The Who – I Can See For Miles – tincanman: Because… Keith Moon. (Here’s a YouTube link http://bit.ly/2r3h4bS so you can watch him. For bonus fun you can try and guess what song the people are dancing to, because it doesn’t seem to be this one).


Gomez – Get Miles – Sarah:  Seeing them this week on their 20th anniversary of Bring it On tour.

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I’ve just finished a stint on RR. The topic was writing. It nearly tipped me over the edge. This isn’t about that though. There were lots of nominations about letter writing and sending. I always listen to possible tracks at least twice if I can, and pay attention to the lyrics. A couple of the songs had great titles or lines that triggered a thought fox (my latest favourite phrase).

The title of Wilco’s song A Box Full of Letters reminded me of my own box of letters (also has a great hook though, that I can completely relate to “I just can’t find the time, To write my mind, The way I want it to read).

PJ Harvey’s typically sexy The Letter can be interpreted in a couple of ways I reckon, but on face value it was this line that took me back to my letter writing days “Who is left that
Writes these days?” – she’s referring to letters of course.

I went away to school. It was a necessity due to my father’s job which moved us around a lot. I went at 11 in 1983 and after my A levels worked as an Au Pair in Munich for 9 months and went straight to university after that. So from the age of 11, I’ve pretty much only gone home during academic holidays. As a result, letters formed a huge part of my life. I wrote a letter several times a week; to my parents, to my grandparents, to cousins, to my brother (who was at an all boys school). When I came home in the holidays, I would spend a lot of time writing to my friends, widely dispersed around the UK and all in the same boat – back at home where we knew very few other kids…

When my parents moved to their current house, they insisted the 3 of us finally remove all our crap from their loft, they didn’t want to cart it yet again. Amongst my detritus were all of the letters I had ever received, bound by sender in colourful ribbons. The addresses on the envelopes tracing the many places I’d lived over the years. There was no way I could store all of them myself. My mother and I began a day of wading through and re-reading her letters to me. They formed a fascinating personal and social history of banalities, family news and stories that place the letters in time. I remember one where she described in great detail the number and types of shops that had closed on our high street and the rising cost of essential items. It was the 1980s.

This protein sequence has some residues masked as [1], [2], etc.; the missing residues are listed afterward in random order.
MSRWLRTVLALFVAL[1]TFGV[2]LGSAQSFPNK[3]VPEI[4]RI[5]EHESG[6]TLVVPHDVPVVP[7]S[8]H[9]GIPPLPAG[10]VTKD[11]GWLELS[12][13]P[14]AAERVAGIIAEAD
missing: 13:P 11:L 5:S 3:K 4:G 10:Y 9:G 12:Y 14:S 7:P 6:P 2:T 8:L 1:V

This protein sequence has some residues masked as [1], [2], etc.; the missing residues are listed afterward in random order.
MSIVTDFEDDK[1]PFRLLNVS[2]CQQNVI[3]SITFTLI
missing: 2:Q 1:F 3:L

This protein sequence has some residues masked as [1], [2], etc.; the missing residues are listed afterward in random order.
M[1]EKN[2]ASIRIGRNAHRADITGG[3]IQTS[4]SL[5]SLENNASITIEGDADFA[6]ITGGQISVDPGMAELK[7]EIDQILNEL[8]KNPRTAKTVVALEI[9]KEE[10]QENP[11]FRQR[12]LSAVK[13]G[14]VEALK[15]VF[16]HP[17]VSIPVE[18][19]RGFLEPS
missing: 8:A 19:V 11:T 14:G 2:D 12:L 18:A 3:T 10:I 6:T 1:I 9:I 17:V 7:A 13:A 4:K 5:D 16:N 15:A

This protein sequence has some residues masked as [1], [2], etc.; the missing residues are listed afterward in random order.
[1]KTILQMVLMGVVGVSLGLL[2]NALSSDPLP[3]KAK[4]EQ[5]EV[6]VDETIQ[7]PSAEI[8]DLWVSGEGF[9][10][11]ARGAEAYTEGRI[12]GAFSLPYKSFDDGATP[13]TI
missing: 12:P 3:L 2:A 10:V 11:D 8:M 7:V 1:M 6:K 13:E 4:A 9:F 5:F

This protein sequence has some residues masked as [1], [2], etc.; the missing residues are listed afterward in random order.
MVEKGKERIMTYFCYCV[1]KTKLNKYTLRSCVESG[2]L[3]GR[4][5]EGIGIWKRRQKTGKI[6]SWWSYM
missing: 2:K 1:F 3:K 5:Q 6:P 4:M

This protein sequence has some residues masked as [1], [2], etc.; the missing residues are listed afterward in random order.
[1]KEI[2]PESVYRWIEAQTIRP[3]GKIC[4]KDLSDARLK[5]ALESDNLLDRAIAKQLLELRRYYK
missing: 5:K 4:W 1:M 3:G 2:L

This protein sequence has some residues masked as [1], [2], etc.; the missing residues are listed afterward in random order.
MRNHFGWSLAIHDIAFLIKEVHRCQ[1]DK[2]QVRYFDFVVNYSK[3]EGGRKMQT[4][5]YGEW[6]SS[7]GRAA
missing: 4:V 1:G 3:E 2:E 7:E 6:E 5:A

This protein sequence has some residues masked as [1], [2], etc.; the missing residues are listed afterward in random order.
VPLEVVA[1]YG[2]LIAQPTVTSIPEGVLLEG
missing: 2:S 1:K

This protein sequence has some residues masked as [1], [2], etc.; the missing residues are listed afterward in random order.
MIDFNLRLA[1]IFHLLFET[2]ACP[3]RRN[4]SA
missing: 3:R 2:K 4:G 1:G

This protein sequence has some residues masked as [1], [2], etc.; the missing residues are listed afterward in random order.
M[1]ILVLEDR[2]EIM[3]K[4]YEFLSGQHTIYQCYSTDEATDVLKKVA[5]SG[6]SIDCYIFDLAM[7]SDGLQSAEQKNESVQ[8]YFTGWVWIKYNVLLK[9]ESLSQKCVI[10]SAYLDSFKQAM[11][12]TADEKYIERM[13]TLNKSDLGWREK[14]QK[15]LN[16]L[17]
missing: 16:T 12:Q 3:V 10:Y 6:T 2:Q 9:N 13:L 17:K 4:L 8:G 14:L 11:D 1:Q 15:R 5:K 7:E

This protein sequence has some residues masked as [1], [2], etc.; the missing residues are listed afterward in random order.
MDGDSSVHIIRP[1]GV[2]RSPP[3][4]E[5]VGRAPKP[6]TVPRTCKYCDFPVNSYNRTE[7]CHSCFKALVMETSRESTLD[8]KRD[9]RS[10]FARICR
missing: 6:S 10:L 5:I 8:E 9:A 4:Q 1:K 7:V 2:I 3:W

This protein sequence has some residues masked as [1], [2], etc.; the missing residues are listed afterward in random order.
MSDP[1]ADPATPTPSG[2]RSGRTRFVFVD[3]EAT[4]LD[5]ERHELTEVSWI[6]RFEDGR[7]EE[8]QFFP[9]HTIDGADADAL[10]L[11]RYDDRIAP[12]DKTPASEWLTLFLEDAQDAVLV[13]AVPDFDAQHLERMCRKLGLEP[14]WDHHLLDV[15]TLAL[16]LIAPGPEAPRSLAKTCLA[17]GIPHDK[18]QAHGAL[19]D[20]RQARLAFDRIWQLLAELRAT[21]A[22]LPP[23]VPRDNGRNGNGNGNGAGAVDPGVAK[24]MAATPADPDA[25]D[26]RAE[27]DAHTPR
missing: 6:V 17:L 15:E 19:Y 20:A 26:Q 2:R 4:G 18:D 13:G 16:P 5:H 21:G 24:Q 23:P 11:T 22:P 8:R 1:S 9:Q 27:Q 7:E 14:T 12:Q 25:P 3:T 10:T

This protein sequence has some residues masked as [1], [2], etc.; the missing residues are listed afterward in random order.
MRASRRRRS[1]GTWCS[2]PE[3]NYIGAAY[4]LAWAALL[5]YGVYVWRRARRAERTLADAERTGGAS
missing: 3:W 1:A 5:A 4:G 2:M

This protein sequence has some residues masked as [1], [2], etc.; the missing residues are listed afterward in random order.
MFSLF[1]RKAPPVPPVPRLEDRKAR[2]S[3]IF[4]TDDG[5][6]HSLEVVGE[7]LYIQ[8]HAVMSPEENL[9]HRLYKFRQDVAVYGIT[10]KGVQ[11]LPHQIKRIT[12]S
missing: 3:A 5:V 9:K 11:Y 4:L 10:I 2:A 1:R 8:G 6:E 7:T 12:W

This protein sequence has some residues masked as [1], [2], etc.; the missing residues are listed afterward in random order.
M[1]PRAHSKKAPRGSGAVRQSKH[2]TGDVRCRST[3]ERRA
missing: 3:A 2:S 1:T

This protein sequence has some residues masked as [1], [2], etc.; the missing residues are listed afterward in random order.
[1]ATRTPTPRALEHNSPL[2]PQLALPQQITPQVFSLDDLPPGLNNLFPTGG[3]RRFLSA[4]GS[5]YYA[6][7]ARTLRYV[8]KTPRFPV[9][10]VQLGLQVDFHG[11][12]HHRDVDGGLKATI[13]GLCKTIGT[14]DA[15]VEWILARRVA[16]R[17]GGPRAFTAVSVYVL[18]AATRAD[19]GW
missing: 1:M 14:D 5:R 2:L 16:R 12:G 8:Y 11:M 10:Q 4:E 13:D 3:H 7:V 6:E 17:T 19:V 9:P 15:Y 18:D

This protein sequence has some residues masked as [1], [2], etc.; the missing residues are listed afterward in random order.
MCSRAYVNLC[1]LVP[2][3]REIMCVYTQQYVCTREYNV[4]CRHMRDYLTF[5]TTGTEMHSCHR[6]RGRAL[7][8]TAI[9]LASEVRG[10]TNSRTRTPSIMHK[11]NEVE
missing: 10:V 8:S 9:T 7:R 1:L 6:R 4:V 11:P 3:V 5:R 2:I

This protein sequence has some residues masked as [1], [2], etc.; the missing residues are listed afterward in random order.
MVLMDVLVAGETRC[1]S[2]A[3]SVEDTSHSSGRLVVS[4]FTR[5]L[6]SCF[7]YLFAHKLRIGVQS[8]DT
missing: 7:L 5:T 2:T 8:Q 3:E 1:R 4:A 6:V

I culled so many of these letters, but I wanted to keep the essential ones. There were some in the pile from people I didn’t remember. There were letters from old boyfriends that made me blush. There were letters about not very much, but knowing someone had taken the time to write always made me feel important. I remember long summer holidays desperately waiting for the post, and then the 2nd post (remember that?).

The upshot is, I went into my eaves storage this morning. There amongst the old paint pots and dust sheets sat my current box of letters. The ones I saved from my mother’s fire. I couldn’t quite get it out unfortunately.


I also found a mini trunk I’d forgotten about, where there were more letters and postcards. I also found 3 excruciating volumes of diaries I wrote in my A Level years. The pink one pictured is stuffed with more letters and notes handed between school desks – the precursor to snapchat.